This should help a user to enter notes accurately. If you make a mistake, use the undo and redo buttons on the top left of the Sibelius window – using these instead of the keyboard means you don’t have to put the pen down, but of course the keyboard shortcuts work just as well. If you find that pen input just isn’t very accurate, read on and I’ll go into how to calibrate the pen to make things better.

Moving around the score without exiting note input mode.

It sounds simple, but doing this whilst in note input mode has, in previous versions of Sibelius, been a pain. Extraneous notes get entered if you attempt to drag the score without first exiting note input mode, and oftentimes the keyboard shortcuts don’t provide the finely grained control a user needs to focus the area of the score they’re working on. We’ve got two new ways of achieving this in Sibelius 8.0, neither requiring the user to exit note input mode:

  1. Use your finger to physically drag the score on the screen of the Surface. To me, this is the most natural – it’s akin to lifting your pencil from the score, moving the paper, and carrying on.
  2. For users who prefer it, you can right-click and hold and drag the score, using the pen.

Zooming In and Out

Sibelius now supports pinch/stretch to zoom, both on the screen of Windows touch-screen devices, and trackpads on Mac OS. This works regardless of what mode you’re in (note input or annotate). Again, the idea is that the user needn’t put the pen down whilst interacting with Sibelius.

Recommendations

Easy Access Placement

If you’re right-handed like me, I recommend first placing the keypad over on the top left of your screen, so you can easily reach it as you enter notes—the opposite for our left-handed users.

Surface on a Flat Surface

Try experimenting with putting the Surface flat on a table – like a sheet of paper. It’s easier on your hand and wrist when you’re using the pen.

Center Selection During Note Input

Lastly, you can have Sibelius automatically adjust the position of the score as you enter notes. Try going to File tab > Preferences > Score Position and tick the Center Selection checkbox under During Input and Editing. The portion of the score you’re working on stays right under your fingertips.

Center selection during note input and editing.

Calibrate Your Pen

If you find that entering notes is proving a little inaccurate, try using Microsoft’s pen calibration tools that are build into Windows. On Windows 8.1 (and probably 10 too when it comes out):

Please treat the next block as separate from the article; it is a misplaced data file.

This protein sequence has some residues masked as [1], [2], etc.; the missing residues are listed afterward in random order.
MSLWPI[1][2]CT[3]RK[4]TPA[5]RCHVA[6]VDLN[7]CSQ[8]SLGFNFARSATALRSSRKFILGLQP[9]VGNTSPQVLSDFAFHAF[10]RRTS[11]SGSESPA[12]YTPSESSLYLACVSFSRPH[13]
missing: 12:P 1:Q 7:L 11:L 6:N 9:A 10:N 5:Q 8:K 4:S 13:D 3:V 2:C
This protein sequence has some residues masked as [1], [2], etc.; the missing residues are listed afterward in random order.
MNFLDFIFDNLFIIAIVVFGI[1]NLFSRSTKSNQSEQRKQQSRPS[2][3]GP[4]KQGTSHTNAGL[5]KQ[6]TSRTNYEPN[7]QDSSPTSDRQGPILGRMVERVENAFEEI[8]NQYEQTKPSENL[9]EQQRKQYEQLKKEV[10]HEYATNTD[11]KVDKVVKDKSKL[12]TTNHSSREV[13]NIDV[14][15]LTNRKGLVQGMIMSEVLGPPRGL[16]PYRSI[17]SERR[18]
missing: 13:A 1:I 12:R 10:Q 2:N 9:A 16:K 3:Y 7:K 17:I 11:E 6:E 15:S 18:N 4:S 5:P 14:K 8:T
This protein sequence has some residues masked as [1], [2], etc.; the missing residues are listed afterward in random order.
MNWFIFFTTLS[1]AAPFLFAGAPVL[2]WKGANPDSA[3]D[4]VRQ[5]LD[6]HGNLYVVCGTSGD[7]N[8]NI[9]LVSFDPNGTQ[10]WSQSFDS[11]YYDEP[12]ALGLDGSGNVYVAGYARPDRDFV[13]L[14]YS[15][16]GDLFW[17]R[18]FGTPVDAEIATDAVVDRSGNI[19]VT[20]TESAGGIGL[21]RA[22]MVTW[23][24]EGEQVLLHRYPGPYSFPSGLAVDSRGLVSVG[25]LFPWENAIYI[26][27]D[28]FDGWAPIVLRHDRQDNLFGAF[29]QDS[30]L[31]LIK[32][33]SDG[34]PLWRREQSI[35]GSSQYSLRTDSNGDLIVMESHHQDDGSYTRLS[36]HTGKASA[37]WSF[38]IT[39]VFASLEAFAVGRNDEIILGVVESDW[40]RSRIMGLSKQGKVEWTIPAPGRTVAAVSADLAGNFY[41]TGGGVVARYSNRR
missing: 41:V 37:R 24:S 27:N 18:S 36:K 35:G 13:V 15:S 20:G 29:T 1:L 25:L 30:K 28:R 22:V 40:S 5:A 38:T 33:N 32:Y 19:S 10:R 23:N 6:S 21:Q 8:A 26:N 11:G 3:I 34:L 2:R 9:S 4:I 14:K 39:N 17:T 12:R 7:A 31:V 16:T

1. Click Start
  2. Begin typing “Calibrate” and you’ll see one of the options you’re given is “Calibrate the screen for pen or touch input”. Click that.
  3. Click the Setup button, and follow the on-screen instructions to calibrate the pen.

At that point, you should find pen input much more accurate. I’ve had to go through the calibration process a couple of times and it’s now pretty good – worth trying it multiple times if you’re still not happy.

Find out more about Microsoft Surface Pro 3

In part 2 of this blog on Sibelius and Surface Pro 3, I will look at Editing and Annotating and will also discuss educational applications and details of the higher-res windows display.

Get Your Free 30-Day Sibelius Trial

Get The New Sibelius Today

Access Sibelius in more ways than ever. Subscribe, perpetual, and upgrade. You can also crossgrade from Finale, Notion, Encore and Mosaic.

BUY NOW




What’s New in The New Sibelius

What's New in The New Sibelius

Sibelius is the world’s best-selling, most trusted music notation software. And now you can access the software and express your creativity in more ways than ever. In this video I explain some of the changes and new features that are now available in the new Sibelius.

Sibelius Box

Get The New Sibelius Today

Access Sibelius in more ways than ever: subscribe, perpetual, upgrade from Sibelius 1 to 7.5, or switch from Finale, Notion, Encore  and Mosaic with a crossgrade.

 

BUY NOW




Access Sibelius In More Ways Than Ever

Access Sibelius in More Ways Than Ever

The new version of Sibelius started shipping on June 18th 2015, and with it comes new ways for you to acquire and use the world’s best-selling music notation software. While we have a great summary of Sibelius licensing options, including comparisons between different purchase options, in this blog I will summarize the best value options and explain some of the philosophy behind the changes.

What’s new — The main change is the addition of both monthly and annual subscription options. We have retained the normal perpetual license that you buy and own forever, and the multiseat education licenses, although we have also made some changes to the perpetual license as we now include an annual Avid upgrade plan.

Annual Avid upgrade plan — New purchases and upgrades/crossgrades to the new Sibelius perpetual license include this plan that simply gives you access to all new feature upgrades as they become available for a one year period. At the end of the 12-months you get the option to renew the plan for another 12-months of feature upgrades. If you decide not to renew the plan you still get to use the most recent version of software you have but cannot receive any future features or upgrades. If you then want to get the latest version of Sibelius you will need to move to a low-cost subscription or purchase a new version of the software. Subscription customers automatically get access to the latest version of Sibelius throughout the duration of the active subscription.